Robert of Lincoln, come back again.
Chee, chee, chee.

– William Cullen Bryant (1)

Emily Dickinson wrote about the Bobolink on more than one occasion. She famously referred to the Bobolink as the “Rowdy of the Meadow.” (2) In many of Dickinson’s works, the Bobolink is associated with religious imagery; it is a preacher whose energetic song is nature’s own sermon. In the following poem, Dickinson takes that imagery even further, suggesting that the appreciating nature, including the song of the Bobolink, is the path to achieving heaven on earth.

Some keep the Sabbath going to Church –
I keep it, staying at Home –
With a Bobolink for a Chorister –
And an Orchard, for a Dome –

Some keep the Sabbath in Surplice –
I, just wear my Wings –
And instead of tolling the Bell, for Church,
Our little Sexton – sings.

God preaches, a noted Clergyman –
And the sermon is never long,
So instead of getting to Heaven, at last –
I’m going, all along.

–Emily Dickinson (3)

The Bobolink is one of the most traveled migrants of the songbird family. With seasonal migrations between North and South America, the Bobolink traverses more than twelve thousand miles each year. These long journeys mean that, wherever they land, Bobolinks are deeply connected with the changing seasons. (4)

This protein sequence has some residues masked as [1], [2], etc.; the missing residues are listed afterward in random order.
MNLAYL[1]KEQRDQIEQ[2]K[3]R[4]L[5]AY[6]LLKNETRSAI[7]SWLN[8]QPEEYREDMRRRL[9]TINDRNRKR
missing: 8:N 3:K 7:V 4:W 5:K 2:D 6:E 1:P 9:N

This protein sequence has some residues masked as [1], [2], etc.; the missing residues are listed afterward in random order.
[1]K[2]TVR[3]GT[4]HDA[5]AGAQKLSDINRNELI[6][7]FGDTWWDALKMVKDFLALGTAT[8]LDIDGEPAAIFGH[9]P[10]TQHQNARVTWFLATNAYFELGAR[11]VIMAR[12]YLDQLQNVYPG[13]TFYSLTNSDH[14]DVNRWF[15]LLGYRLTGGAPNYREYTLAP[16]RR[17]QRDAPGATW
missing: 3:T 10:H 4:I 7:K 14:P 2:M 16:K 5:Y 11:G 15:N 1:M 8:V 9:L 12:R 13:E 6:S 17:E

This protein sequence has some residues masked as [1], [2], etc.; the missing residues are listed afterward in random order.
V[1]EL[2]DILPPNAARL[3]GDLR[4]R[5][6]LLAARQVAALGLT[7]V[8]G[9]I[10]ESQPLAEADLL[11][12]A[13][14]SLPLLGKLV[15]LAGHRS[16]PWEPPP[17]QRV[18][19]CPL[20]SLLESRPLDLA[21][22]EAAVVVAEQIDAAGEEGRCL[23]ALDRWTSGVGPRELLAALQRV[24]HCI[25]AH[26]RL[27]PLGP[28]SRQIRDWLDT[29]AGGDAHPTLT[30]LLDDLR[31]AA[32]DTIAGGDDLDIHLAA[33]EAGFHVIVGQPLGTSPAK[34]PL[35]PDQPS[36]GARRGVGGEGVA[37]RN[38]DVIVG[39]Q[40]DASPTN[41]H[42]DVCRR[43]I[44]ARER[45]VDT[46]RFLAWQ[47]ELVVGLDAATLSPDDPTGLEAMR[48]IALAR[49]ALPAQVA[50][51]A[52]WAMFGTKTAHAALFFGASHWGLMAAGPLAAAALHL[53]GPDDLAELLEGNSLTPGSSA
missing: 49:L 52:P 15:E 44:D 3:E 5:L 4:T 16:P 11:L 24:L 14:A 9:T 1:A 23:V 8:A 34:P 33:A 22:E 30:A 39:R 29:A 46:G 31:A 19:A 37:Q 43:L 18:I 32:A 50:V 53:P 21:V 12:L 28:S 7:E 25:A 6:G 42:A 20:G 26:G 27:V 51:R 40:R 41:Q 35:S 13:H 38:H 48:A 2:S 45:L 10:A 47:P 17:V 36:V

Furthermore, the Bobolinks long journey means that this bird signifies travelers and messengers. Bobolinks represent safety and good fortune for travelers.

Perched Bobolink
Image by Jason King from Pixabay

Male Bobolinks molt their plumage each year before sprouting their distinctive black and white breeding plumage with a buttery yellow nape. Outside of the breeding season, they are a nondescript brown color. Thus, the Bobolink can also represent metamorphosis, growth, and the cycle of changes that make up the pattern of one’s life. (5)

Latest Articles:
Buzzard Symbolism & Meaning (+Totem, Spirit & Omens)
San Diego Zoo Penguin Debuts Custom Orthopedic Boots
Frigatebird Symbolism & Meaning (+Totem, Spirit & Omens)
Magpie Symbolism & Meaning (+Totem, Spirit & Omens)
Macaw Symbolism & Meaning (+Totem, Spirit & Omens)

Bobolink Native American Symbolism

Like other blackbird species, Native American symbolism would most likely connect the Bobolink with corn and the harvest. In many Native American cultures, the blackbird is thought of as a messenger of the corn goddess. In some traditions, blackbirds devouring the yearly corn harvest was interpreted as a sign that the people had failed to properly venerate the corn goddess and were being punished for their failure. (6)

Bobolink Christianity Symbolism

Bobolinks are New World blackbirds, meaning that they are only found in the Americas. As such they are not described in the Bible nor are they present in old religious imagery. As mentioned above, Emily Dickinson often connects the Bobolink with priestly sermons or the sanctity of nature itself. (7)

Bobolink Celtic Symbolism

Once again, Bobolinks are limited to the so-called “New World.” Celtic cultures would not have interacted with these birds until after the Age of Exploration. Blackbirds, however, are found in Europe and play a major role in many Celtic traditions. The goddess Rhiannon is known for commanding a chorus of birds whose singing is legendary in its beauty. According to many versions of this myth, the birds of Rhiannon are a trio of mystical blackbirds. (8)

Bobolink in Dreams